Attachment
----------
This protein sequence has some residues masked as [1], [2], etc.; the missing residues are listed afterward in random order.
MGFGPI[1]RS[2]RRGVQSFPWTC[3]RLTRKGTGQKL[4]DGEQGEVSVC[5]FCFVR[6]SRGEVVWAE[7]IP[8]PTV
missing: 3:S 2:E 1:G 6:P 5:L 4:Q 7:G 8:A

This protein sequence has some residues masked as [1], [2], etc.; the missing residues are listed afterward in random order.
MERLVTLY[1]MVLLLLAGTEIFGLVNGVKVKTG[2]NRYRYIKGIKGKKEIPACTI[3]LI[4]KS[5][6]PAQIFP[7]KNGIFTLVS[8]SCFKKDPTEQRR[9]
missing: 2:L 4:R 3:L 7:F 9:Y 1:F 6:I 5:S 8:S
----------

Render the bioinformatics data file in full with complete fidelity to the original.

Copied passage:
This protein sequence has some residues masked as [1], [2], etc.; the missing residues are listed afterward in random order.
MGFGPI[1]RS[2]RRGVQSFPWTC[3]RLTRKGTGQKL[4]DGEQGEVSVC[5]FCFVR[6]SRGEVVWAE[7]IP[8]PTV
missing: 3:S 2:E 1:G 6:P 5:L 4:Q 7:G 8:A

This protein sequence has some residues masked as [1], [2], etc.; the missing residues are listed afterward in random order.
MERLVTLY[1]MVLLLLAGTEIFGLVNGVKVKTG[2]NRYRYIKGIKGKKEIPACTI[3]LI[4]KS[5][6]PAQIFP[7]KNGIFTLVS[8]SCFKKDPTEQRR[9]
missing: 2:L 4:R 3:L 7:F 9:Y 1:F 6:I 5:S 8:S